Our Airplane

Our aircraft is a 1944 AT-19, USAAF 43-44046, built by the Stinson division of the Consolidated Vultee Corporation as a military advanced trainer. This airplane was one of approximately 500 AT-19s provided to the United Kingdom through the Lend-Lease program. The British operated them as the Reliant I for training, communications, and transportation. The Royal Navy Fleet Air Arm designated our aircraft FB605 and its paint scheme honors our British allies who flew it. After the war, the remaining AT-19s were returned to the US. Ours was transformed to a civilian type and had a busy history of owners until CAF purchased it in 1985.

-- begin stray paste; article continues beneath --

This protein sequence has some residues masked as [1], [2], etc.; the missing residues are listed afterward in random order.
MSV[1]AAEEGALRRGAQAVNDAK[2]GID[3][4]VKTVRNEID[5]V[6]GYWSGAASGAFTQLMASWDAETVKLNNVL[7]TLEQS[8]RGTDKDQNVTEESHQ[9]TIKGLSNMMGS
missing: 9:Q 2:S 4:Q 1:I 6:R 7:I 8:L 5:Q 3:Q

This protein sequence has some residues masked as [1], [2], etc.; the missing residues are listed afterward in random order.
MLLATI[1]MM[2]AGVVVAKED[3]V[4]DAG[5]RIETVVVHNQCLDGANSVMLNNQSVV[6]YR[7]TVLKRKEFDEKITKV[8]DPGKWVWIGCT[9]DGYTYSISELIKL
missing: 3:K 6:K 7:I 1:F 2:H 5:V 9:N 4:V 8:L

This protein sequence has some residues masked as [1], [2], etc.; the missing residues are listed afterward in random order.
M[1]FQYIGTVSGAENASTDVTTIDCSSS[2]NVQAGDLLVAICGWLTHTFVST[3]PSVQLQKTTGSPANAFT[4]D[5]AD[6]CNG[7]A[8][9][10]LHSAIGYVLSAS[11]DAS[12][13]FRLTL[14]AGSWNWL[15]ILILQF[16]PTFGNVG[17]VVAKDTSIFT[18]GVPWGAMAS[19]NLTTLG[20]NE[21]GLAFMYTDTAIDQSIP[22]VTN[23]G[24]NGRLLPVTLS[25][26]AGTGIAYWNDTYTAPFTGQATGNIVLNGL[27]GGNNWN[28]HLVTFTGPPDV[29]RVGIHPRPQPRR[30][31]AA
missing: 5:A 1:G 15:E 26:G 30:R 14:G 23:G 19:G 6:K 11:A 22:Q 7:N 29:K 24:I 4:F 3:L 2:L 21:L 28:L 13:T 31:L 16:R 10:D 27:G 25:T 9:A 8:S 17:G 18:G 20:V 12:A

Total lend-lease aid pie chart
All For One; One For All: The Story of Lend-Lease, Office of Lend-Lease Administration, Washington, D.C.

During the period between the beginning of World War II and the United States entering the war, the US was officially neutral. However, given the many early victories by the Axis powers, it became increasingly clear that our allies faced an uncertain future at best and defeat at worst if the US did not find a way to support them.

The Lend-Lease program supplied food, oil, and military equipment to our allies (the lending) in return for land leases for US military bases in those countries and their territories (the leasing). This provision of essential supplies kept those fighting the Axis in both Europe and Asia in the fight.

AT-19 / Reliant

AT-19 / Reliant I FK924
Canadian Forces, expired Crown copyright